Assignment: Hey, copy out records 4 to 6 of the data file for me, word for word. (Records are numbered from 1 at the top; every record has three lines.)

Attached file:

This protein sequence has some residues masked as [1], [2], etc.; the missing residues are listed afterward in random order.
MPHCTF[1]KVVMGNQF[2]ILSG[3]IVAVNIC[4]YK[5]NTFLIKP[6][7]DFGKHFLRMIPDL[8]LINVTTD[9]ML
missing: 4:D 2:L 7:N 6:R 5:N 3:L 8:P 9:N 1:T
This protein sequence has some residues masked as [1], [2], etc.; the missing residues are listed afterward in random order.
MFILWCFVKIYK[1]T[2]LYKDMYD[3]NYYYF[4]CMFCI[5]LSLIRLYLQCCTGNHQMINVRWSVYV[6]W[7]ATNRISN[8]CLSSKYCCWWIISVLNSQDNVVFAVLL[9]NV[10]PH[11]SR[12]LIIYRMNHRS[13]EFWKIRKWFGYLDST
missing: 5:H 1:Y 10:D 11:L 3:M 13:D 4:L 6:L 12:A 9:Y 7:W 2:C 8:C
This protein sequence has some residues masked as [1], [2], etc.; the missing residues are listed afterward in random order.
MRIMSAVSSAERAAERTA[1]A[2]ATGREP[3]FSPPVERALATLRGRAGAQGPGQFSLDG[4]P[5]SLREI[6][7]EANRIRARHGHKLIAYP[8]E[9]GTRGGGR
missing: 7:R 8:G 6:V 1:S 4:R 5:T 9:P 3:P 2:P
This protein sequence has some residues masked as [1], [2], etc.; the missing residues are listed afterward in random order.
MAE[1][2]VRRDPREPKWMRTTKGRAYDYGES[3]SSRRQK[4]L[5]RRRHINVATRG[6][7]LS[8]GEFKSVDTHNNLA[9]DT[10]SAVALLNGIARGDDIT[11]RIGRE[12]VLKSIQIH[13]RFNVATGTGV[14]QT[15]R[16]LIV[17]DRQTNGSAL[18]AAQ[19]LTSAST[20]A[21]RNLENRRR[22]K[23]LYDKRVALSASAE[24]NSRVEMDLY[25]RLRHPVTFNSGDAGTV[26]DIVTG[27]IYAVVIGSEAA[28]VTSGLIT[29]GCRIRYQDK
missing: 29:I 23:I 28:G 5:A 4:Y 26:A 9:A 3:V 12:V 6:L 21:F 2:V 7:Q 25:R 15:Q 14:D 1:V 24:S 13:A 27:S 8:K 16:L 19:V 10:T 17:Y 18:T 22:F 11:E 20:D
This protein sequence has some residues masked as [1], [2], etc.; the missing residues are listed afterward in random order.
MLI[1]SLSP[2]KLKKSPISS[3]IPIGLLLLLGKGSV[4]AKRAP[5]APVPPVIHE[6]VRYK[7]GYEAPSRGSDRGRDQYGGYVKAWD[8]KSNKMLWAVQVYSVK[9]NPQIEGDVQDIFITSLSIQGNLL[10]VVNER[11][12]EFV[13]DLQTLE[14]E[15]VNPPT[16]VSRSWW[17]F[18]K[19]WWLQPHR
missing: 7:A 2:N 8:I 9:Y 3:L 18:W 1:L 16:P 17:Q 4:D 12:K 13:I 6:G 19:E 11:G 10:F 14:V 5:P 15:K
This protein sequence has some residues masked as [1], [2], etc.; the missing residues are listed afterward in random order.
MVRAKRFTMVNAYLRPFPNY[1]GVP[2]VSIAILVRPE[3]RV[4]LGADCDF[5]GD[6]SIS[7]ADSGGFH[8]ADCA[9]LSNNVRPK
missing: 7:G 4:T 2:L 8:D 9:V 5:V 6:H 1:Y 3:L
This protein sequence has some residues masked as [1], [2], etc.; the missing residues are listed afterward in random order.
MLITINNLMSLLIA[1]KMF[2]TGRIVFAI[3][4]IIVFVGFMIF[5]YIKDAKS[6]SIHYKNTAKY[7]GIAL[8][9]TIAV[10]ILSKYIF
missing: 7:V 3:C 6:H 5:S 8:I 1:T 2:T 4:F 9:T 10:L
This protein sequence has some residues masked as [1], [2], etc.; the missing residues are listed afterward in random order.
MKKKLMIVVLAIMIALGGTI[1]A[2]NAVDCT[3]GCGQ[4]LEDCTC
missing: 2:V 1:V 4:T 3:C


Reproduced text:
This protein sequence has some residues masked as [1], [2], etc.; the missing residues are listed afterward in random order.
MAE[1][2]VRRDPREPKWMRTTKGRAYDYGES[3]SSRRQK[4]L[5]RRRHINVATRG[6][7]LS[8]GEFKSVDTHNNLA[9]DT[10]SAVALLNGIARGDDIT[11]RIGRE[12]VLKSIQIH[13]RFNVATGTGV[14]QT[15]R[16]LIV[17]DRQTNGSAL[18]AAQ[19]LTSAST[20]A[21]RNLENRRR[22]K[23]LYDKRVALSASAE[24]NSRVEMDLY[25]RLRHPVTFNSGDAGTV[26]DIVTG[27]IYAVVIGSEAA[28]VTSGLIT[29]GCRIRYQDK
missing: 29:I 23:I 28:G 5:A 4:Y 26:A 9:A 3:V 12:V 6:L 21:F 2:V 7:Q 25:R 15:Q 14:D 1:V 24:S 13:A 27:S 8:K 16:L 19:V 10:T 17:Y 18:T 22:F 11:E 20:D
This protein sequence has some residues masked as [1], [2], etc.; the missing residues are listed afterward in random order.
MLI[1]SLSP[2]KLKKSPISS[3]IPIGLLLLLGKGSV[4]AKRAP[5]APVPPVIHE[6]VRYK[7]GYEAPSRGSDRGRDQYGGYVKAWD[8]KSNKMLWAVQVYSVK[9]NPQIEGDVQDIFITSLSIQGNLL[10]VVNER[11][12]EFV[13]DLQTLE[14]E[15]VNPPT[16]VSRSWW[17]F[18]K[19]WWLQPHR
missing: 7:A 2:N 8:I 9:Y 3:L 18:W 1:L 16:P 17:Q 4:D 12:K 13:I 6:G 19:E 11:G 10:F 14:V 5:P 15:K
This protein sequence has some residues masked as [1], [2], etc.; the missing residues are listed afterward in random order.
MVRAKRFTMVNAYLRPFPNY[1]GVP[2]VSIAILVRPE[3]RV[4]LGADCDF[5]GD[6]SIS[7]ADSGGFH[8]ADCA[9]LSNNVRPK
missing: 7:G 4:T 2:L 8:D 9:V 5:V 6:H 1:Y 3:L